Cell adhesion to fibronectin results in formation of actin stress fibres and focal adhesions. In fibroblasts, this response requires two co-operative signals provided by interactions of the RGD sequence with α5β1 integrin and the heparin-binding domain II (Hep II) domain with syndecan-4. Within Hep II, this activity was mapped to repeat III13 and to the peptide FN-C/H-V(WQPPRARITGY, repeat III14). We previously described that the synthetic heparin-binding peptide/III5 (HBP/III5) (WTPPRAQITGYRLTVGLTRR, repeat III5) binds heparin and mediates cell adhesion via chondroitin sulphate proteoglycans. We have now studied whether HBP/III5 co-operates with α5β1 and drives a full cytoskeletal response in melanoma cells. SKMEL-178 cells attached and spread on the RGD-containing FNIII7–FNIII10 (FNIII7–10) fragment, but did not form stress fibres or focal adhesions. Co-immobilization of HBP/III5 with FNIII7–10 or adding soluble HBP/III5 to cells prespread on FNIII7–10, effectively induced these structures. Cell transfection with dominant-negative N19RhoA, a member of the small GTPase family, abolished the HBP/III5 effect. Both chondroitinase and heparitinase diminished focal adhesions, indicating that both types of proteoglycans bound HBP/III5 in melanoma cells. We have mapped the active sequence of HBP/III5 to YRLTVGLTRR, which is a novel sequence in fibronectin with focal-adhesion-promoting activity. The last two arginine (R) residues of this sequence are required for activity, since their replacement by alanine completely abrogated the HBP/III5 cytoskeletal effect. Moreover, this sequence is also active in the context of large fibronectin fragments. Our results establish that the Hep III region provides co-operative signals to α5β1 for the progression of the cytoskeletal response and that these include activation of RhoA.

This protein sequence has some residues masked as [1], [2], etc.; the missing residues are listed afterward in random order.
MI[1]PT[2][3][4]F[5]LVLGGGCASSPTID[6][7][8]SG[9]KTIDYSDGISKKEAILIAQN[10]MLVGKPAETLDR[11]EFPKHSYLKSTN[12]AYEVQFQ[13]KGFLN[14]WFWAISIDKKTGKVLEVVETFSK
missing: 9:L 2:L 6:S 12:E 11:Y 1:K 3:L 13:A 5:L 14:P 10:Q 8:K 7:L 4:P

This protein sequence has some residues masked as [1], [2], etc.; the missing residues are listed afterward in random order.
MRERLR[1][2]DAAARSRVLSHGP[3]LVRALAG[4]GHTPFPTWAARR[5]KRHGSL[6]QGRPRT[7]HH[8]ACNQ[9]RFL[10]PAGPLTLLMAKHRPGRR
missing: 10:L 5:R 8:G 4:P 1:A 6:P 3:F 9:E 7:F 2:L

This content is only available as a PDF.
You do not currently have access to this content.